Chief and Council have struck a ring road deal, but band members may disagree
The Calgary Journal first reported that, on Sept. 10, Tsuu T’ina Chief and Council and the Province of Alberta tentatively approved road construction through the Nation. It needs the band vote to proceed.
If approved, the last quarter of the projected ring road will connect Sarcee Trail with 37th Street S.W. – southwest of the Glenmore Reservoir.
This is a complex, multijurisdictional issue.
Reserves are handled federally and through the band’s Chief and Council; the province oversees ring road development, and congestion in Calgary is dealt with municipally.
The proposed Final Agreement
On Oct. 24, Tsuu T’ina Nation band members will vote on a referendum that could decide the fate of nearly 1,000 acres of treaty land. Referred to as the “Final Agreement,” the decision ultimately falls to the nearly 1,000 eligible voters of the 2,000-person band.
Although information sessions are available to Tsuu T’ina band members and elders throughout October, details of the current negotiation — including its exact route or the land being exchanged — aren’t public.
However, some involved with Tsuu T’ina Nation are addressing their concerns.
Bridging two nations
Lee Crowchild has been the Director of Public Works for Tsuu T’ina Nation for nine years.
“I harken back to my grandfather,” Crowchild says.
He remembers being 10 and watching his grandfather David Crowchild stretch a ribbon across the middle of a Crowchild Trail bridge. The road was named after David.
Photo by Kyle Napier
“As he cut it, he says, ‘May this be the beginnings of bridging the gap between people.’”
Crowchild says the ring road has to meet the words of his grandfather. He also warns against reducing the agreement to dollars and cents when other interests are at stake.
“If we don’t address the issue of building (cultural) bridges, we’ll lose a lot,” Crowchild says.
He suggests tangible cultural collaboration with the city and province be written into the agreement, calling for Tsuu T’ina programs in Calgary schools and Native positions on provincial boards, such as education and transportation.
Federal response to the Ring Road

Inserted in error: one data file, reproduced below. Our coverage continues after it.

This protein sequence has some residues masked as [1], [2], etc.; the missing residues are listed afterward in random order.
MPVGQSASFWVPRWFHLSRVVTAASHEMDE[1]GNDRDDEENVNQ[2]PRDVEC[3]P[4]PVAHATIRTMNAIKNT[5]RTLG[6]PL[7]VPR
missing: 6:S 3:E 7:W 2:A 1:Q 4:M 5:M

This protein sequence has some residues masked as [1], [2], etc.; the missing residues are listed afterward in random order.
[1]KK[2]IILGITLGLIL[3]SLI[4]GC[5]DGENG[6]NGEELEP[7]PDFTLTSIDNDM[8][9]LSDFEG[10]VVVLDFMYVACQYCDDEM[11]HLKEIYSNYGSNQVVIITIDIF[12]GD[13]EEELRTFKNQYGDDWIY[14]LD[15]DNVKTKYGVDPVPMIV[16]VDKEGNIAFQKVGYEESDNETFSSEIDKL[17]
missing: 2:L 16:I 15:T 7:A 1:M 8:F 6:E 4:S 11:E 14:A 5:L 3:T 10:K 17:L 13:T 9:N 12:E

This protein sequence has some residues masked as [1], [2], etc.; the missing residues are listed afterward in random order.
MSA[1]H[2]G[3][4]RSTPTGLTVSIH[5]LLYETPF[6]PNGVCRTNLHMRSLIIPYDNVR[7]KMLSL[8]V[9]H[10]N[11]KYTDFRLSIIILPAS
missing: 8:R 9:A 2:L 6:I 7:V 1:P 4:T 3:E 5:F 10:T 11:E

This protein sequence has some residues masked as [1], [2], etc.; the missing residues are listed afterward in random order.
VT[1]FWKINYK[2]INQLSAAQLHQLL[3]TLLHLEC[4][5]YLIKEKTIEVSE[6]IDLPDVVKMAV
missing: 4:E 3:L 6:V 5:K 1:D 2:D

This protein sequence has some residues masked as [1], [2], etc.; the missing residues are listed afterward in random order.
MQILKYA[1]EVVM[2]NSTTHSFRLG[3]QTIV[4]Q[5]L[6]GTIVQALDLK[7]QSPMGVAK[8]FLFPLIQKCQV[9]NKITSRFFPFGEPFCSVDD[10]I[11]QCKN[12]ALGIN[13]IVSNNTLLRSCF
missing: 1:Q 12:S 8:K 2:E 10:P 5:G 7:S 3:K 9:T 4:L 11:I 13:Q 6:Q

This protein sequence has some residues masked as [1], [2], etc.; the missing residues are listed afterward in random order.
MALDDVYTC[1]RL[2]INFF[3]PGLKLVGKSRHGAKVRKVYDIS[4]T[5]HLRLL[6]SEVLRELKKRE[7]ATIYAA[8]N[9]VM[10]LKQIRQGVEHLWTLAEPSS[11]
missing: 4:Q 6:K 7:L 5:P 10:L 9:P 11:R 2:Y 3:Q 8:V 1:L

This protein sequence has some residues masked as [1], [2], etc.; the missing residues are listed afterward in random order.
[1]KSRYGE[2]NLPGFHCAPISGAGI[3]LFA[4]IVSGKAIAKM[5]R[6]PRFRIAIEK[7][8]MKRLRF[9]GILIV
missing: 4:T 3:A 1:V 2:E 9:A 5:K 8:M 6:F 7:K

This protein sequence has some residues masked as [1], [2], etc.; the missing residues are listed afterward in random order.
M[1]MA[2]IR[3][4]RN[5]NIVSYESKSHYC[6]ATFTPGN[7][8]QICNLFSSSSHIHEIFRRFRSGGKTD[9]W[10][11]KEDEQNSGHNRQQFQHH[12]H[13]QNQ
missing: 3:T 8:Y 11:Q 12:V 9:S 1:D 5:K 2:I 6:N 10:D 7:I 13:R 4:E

Ald. Diane Colley-Urquhart has neighboured Tsuu T’ina Nation for five terms in Ward 13. She says one of her top priorities is to “finish and complete the whole Ring Road around the city.”
Colley-Urquart says, “First Nations people in Canada fall under the (federal) jurisdiction of Indian and Northern Affairs. And then, it’s even more ideal to have the Prime Minister in our riding that overlaps a lot of the areas that I represent, and the interface with First Nations.”
Prime Minister Stephen Harper’s riding is in Southwest Calgary, adjacent to Tsuu T’ina Nation.
Colley-Urquhart says she has known Harper and his wife, Laureen, for 15 years. “I consider the Prime Minister and his wife to be good friends,” she continues.
Additionally, Colley-Urquhart has been president of Prime Minister Stephen Harper’s southwest riding association in Calgary for the past two years.
Photo courtesy of aldermandiane.ca
“If in fact the Province and the Tsuu T’ina Nation reach agreement, firstly, and secondly, if the members of the Tsuu T’ina Nation reach agreement and vote for it — the next step would be, how do we get this filed and to the top of the pile in Ottawa?” says Colley-Urquhart, regarding how the reserve land exchange would be handled federally.
The Prime Minister’s press secretary, Carl Vallée, responded to news of the pending vote in an email:
“We are pleased that there is an agreement in principle with the Tsuu T’ina Nation on building the Calgary Ring Road… We respect the right of the Tsuu T’ina Band members to decide on any potential agreement through a referendum. Should there be a final agreement, we will work with all parties concerned to assist in its implementation.”
Jean Crowder is the Official Opposition Critic for Aboriginal Affairs and Member of Parliament for Nanaimo-Cowichan, B.C., representing the New Democratic Party.
“Although it’s speculation, many feel that just overall, the Prime Minister is much more hands on with the Aboriginal file – not just in regard to this matter, but overall,” Crowder says.
“You’re in a bit of a nest because you’ve got these overlapping jurisdictions.”
Crowder is also concerned that the land offered to the Tsuu T’ina in exchange may be fee simple land that wouldn’t technically be legally recognized as reserve land.
If the land received by the Nation were fee simple, Crowder says Tsuu T’ina would be “looking at a long, complicated, ridiculous process to have it added to the reserve.”
She says the big question for the band is whether or not the land that they’re going to acquire is of higher use value than the land that they’re selling off.
Comments from Alberta Transportation Minister
Although Alberta’s Transportation Minister Ric McIver maintains, “There has been no approval of the agreement with the Nation to finalize anything,” he says he is pleased with Ald. Colley-Urquhart’s optimism.
Map courtesy of the Government of Alberta
McIver acknowledges that there is an agreement in principle, but that he won’t discuss the details in advance of the pending vote by band members.
Regarding criticisms of provincial debt, Ric McIver’s press secretary Parker Hogan says, “There are certain plans for alternative funding options. That’s just a different use of money.”
The lack of disclosure on the details concerns Scott Hennig, at the Canadian Taxpayer’s Federation. Hennig says taxpayers have the right to know the details in advance since they are the ones who ultimately will pay tens-of-millions of dollars for the road’s completion.
Asked when the province will stop asking Tsuu T’ina for permission to build a road through their nation, Hogan asked figuratively, “When will the sky not be blue?”